Negotiators from the White House and the House GOP are working quickly to reach a deal to raise the country’s debt limit. Time is running out quickly, and the chance of a first-ever US default is growing.
There have been some signs that talks have moved forward in recent days, and a person who knows about the situation says that negotiators hope to announce an agreement as soon as Saturday.
House Speaker Kevin McCarthy arrived at the US Capitol on Saturday morning. His top Republican officials, Reps. Garret Graves of Louisiana and Patrick McHenry of North Carolina, had been working late into the night from the speaker’s office to work out the last details of a deal.
“I feel like we’re getting closer to an agreement now than I did a long time ago. But hear me out: this is not easy in any way. “But that doesn’t make us give up on it,” McCarthy told reporters at the Capitol.
The California Republican said he would like to vote on a bill to raise the debt limit as soon as Tuesday. This would mean that officials would have to come to an agreement by Saturday and send lawmakers the text of the bill.
CNN asked McCarthy if he was sure he could get the whole House GOP Caucus to back him after they reached an agreement. He replied, “Do you ever think you’ll get every single member to vote for it? I couldn’t get everyone to vote for the first option. I didn’t get every single member to vote for me for speaker.”
McCarthy said to CNN, “I don’t think I’ll have any trouble with that” when asked if he could get most House Republicans on board.
McHenry said earlier on Saturday that he and Graves had gone back to McCarthy’s office and were meeting with the White House online. The talks from Friday stopped in the early hours of Saturday morning.
McHenry said that negotiators have to deal with a “very small set of issues” before they can reach an agreement, which he said was still “hours or days away.”
People who were involved in the process said earlier that they were sure the problems could be fixed quickly.
It’s not clear when the final version of the bill will be made public. If a deal is made and the bill is filed on Saturday, the House could vote as early as Tuesday. Then it would take a few days for the Senate to vote on it.
Still, it’s a tough deadline, and changing a plan into a bill can be a long and difficult process. At each step, new problems could easily come up, and each step could take a lot of time, wasting time before the debt limit date early next month. The two sides, on the other hand, have been trying to speed up the process by tightening up the bill text as they go.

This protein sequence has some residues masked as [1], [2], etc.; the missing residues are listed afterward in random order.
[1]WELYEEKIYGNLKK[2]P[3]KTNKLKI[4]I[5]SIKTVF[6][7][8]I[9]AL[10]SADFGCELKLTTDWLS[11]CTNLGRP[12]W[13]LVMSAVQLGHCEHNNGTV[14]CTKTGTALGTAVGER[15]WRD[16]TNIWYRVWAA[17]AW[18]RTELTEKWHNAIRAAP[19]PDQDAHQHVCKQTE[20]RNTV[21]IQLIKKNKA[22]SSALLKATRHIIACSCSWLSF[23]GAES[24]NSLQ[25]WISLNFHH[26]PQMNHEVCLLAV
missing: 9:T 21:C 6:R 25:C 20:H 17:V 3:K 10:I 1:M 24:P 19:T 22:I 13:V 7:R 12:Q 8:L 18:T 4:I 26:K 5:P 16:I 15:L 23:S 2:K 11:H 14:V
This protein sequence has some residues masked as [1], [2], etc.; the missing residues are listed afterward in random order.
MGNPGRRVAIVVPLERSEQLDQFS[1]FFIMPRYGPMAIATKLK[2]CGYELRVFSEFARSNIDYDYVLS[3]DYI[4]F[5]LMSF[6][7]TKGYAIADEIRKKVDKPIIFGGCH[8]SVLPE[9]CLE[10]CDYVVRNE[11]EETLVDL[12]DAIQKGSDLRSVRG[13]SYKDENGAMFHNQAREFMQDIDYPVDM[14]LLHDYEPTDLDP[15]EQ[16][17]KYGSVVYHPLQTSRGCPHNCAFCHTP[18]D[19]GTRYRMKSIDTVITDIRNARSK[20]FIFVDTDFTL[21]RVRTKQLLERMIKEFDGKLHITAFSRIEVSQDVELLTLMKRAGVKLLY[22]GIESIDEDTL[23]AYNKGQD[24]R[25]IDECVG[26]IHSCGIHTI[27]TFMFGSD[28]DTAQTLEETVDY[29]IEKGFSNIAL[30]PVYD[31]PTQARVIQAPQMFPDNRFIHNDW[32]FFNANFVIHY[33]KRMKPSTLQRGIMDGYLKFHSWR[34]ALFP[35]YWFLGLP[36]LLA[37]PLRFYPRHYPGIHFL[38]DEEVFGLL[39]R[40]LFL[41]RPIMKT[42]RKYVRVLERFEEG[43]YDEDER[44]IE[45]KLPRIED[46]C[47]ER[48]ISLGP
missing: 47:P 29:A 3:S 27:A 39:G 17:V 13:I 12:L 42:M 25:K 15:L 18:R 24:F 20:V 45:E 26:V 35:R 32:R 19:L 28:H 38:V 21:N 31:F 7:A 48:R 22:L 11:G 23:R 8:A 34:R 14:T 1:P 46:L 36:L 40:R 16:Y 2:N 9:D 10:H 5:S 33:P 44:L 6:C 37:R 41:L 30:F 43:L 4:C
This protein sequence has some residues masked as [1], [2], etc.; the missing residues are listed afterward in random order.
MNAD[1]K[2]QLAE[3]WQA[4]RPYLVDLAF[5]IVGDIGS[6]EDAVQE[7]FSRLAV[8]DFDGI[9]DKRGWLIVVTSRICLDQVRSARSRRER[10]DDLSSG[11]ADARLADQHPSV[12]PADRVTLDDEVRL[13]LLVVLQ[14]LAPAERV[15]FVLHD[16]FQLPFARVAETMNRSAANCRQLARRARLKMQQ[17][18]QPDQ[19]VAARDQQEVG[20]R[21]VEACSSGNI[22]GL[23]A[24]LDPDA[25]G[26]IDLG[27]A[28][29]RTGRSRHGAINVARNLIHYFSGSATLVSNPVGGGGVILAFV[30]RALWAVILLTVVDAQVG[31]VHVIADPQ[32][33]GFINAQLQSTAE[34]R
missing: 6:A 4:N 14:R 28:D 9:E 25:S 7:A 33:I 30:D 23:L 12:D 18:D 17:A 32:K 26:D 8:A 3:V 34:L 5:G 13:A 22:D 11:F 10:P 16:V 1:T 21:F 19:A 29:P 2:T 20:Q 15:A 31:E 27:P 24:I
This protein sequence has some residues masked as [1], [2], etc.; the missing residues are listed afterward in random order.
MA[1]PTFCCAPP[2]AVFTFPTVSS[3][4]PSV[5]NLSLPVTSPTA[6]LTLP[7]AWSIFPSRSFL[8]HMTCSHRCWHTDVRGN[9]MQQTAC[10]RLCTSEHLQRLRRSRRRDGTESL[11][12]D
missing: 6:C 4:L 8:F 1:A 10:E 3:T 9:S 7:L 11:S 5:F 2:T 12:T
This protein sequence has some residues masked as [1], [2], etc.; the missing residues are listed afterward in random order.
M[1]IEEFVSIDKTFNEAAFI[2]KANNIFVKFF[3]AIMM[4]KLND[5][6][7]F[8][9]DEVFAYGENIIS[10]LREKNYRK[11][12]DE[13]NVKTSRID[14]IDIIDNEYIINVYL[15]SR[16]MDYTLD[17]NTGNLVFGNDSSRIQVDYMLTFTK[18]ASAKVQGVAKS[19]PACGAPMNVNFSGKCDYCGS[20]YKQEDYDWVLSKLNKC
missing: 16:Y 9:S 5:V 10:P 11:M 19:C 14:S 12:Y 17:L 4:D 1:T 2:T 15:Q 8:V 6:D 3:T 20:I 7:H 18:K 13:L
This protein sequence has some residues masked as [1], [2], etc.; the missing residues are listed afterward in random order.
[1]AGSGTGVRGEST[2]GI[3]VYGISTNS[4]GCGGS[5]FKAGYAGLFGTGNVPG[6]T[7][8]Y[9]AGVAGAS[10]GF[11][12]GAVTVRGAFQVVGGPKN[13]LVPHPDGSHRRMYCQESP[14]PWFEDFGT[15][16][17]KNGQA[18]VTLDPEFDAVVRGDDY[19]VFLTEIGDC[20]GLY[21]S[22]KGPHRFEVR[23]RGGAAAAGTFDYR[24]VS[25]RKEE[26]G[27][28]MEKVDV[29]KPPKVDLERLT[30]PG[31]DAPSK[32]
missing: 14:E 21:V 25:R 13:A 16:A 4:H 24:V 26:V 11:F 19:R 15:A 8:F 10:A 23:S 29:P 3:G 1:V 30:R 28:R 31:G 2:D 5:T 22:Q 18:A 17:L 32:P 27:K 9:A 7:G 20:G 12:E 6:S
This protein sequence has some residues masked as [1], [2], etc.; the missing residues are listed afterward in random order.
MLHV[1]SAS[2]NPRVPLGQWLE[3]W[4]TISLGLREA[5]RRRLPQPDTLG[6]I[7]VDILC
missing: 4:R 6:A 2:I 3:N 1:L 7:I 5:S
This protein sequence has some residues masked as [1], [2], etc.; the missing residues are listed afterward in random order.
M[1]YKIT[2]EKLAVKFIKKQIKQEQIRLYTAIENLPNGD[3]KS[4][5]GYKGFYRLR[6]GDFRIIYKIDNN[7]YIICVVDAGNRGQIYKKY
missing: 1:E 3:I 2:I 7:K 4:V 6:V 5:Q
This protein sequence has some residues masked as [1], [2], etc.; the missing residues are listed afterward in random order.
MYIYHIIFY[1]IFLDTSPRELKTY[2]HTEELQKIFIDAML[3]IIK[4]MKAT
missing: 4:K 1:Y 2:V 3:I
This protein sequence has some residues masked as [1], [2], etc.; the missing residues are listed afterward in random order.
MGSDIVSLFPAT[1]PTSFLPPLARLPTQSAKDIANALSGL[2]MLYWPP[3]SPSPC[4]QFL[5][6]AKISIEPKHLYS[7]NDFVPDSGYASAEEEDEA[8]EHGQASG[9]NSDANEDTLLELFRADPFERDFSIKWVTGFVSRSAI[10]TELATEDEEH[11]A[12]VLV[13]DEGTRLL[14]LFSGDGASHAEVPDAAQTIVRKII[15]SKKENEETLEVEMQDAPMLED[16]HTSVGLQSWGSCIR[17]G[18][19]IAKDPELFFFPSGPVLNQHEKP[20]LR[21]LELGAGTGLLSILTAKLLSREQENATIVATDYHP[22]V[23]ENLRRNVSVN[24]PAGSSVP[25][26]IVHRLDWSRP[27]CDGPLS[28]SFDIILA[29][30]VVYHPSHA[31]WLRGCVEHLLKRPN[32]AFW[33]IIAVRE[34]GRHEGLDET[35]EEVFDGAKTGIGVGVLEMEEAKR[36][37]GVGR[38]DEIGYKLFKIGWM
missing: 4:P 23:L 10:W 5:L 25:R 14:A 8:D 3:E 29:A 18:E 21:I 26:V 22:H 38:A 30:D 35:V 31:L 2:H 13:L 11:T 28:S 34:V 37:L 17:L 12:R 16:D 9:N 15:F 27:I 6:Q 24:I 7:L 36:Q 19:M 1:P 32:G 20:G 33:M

“House Republicans have a bill to raise the debt ceiling, which we passed out of the House. So, we have a copy of the law that is long and full. “That gives you a good starting point when you get into a window like this,” McHenry said on Saturday.
It won’t be easy to get members to agree to the deal, as both the left and the right are likely to be very against it. This means that the bill will have to be pushed hard and have support from both sides of the aisle in order to pass.
Reaching a deal on spending cuts, which Republicans wanted in return for voting to raise the debt limit, has been one of the most important things. But there have also been big differences over other things, like requiring work to get help from social safety net programs, which Republicans want and Democrats don’t.
Graves told CNN on Friday, in response to a question about whether Republicans would be ready to drop work requirements for social safety net programs in order to reach a deal on the debt ceiling, “Hell no.” He said, “Hell no, not a chance,” and suggested that the problem is with the work rules for food stamps and temporary help programs for poor families, not Medicaid.
As the US gets closer and closer to the chance of a default and the threat of an economic disaster, there is a lot of pressure on the people in charge of negotiations.
Treasury Secretary Janet Yellen said on Friday that Congress must deal with the debt cap by June 5 or the government won’t have enough money to pay all of the country’s bills on time and in full. This is a big change that will give lawmakers more time to reach a deal. Yellen had said before that June 1 was the earliest date that a default could happen.
McHenry said that Yellen’s new date “clarifies that our timeline is very tight.”
“Republicans in the House asked for more information. Chip Roy, Matt Gaetz, Byron Donalds, and Dan Bishop, among others, asked Secretary Yellen for more information about her math. She did her math again. It was clear that it was a good idea. And I think it gives us a better chance of making the deal,” he said on Saturday.
The debt ceiling, on the other hand, is hard to predict. It is more of a best-guess estimate than a firm deadline, which makes it hard to know exactly how much time Congress has to move to avoid a possible financial disaster.